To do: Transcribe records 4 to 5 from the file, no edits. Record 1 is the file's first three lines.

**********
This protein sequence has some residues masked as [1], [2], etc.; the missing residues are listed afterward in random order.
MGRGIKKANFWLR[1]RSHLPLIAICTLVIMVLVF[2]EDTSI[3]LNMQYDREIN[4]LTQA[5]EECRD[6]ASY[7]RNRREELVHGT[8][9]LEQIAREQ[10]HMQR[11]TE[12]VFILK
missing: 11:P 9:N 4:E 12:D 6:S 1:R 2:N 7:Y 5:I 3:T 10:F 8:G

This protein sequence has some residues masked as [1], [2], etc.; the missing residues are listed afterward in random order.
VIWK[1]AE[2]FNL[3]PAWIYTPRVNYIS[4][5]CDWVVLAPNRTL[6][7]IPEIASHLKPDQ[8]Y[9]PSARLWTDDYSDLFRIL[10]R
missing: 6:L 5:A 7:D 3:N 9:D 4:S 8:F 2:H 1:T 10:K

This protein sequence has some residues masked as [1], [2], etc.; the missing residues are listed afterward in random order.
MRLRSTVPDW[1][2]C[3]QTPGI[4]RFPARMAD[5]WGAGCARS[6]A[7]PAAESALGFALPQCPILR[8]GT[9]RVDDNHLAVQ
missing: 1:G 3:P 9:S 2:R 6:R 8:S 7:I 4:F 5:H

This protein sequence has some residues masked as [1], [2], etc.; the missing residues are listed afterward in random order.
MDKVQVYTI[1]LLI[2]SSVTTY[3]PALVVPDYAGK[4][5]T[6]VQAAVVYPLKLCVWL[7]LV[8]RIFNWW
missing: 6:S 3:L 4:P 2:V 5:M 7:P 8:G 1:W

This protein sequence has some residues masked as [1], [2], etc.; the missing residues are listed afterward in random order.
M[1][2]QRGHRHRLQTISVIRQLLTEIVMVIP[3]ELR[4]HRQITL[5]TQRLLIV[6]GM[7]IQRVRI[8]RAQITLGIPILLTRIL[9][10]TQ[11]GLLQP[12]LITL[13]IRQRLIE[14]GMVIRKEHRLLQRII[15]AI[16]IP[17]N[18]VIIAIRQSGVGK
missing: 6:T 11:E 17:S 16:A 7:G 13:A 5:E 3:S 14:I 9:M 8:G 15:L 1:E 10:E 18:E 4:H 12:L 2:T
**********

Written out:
This protein sequence has some residues masked as [1], [2], etc.; the missing residues are listed afterward in random order.
MDKVQVYTI[1]LLI[2]SSVTTY[3]PALVVPDYAGK[4][5]T[6]VQAAVVYPLKLCVWL[7]LV[8]RIFNWW
missing: 6:S 3:L 4:P 2:V 5:M 7:P 8:G 1:W

This protein sequence has some residues masked as [1], [2], etc.; the missing residues are listed afterward in random order.
M[1][2]QRGHRHRLQTISVIRQLLTEIVMVIP[3]ELR[4]HRQITL[5]TQRLLIV[6]GM[7]IQRVRI[8]RAQITLGIPILLTRIL[9][10]TQ[11]GLLQP[12]LITL[13]IRQRLIE[14]GMVIRKEHRLLQRII[15]AI[16]IP[17]N[18]VIIAIRQSGVGK
missing: 6:T 11:E 17:S 16:A 7:G 13:A 5:E 3:S 14:I 9:M 8:G 15:L 1:E 10:E 18:E 4:H 12:L 2:T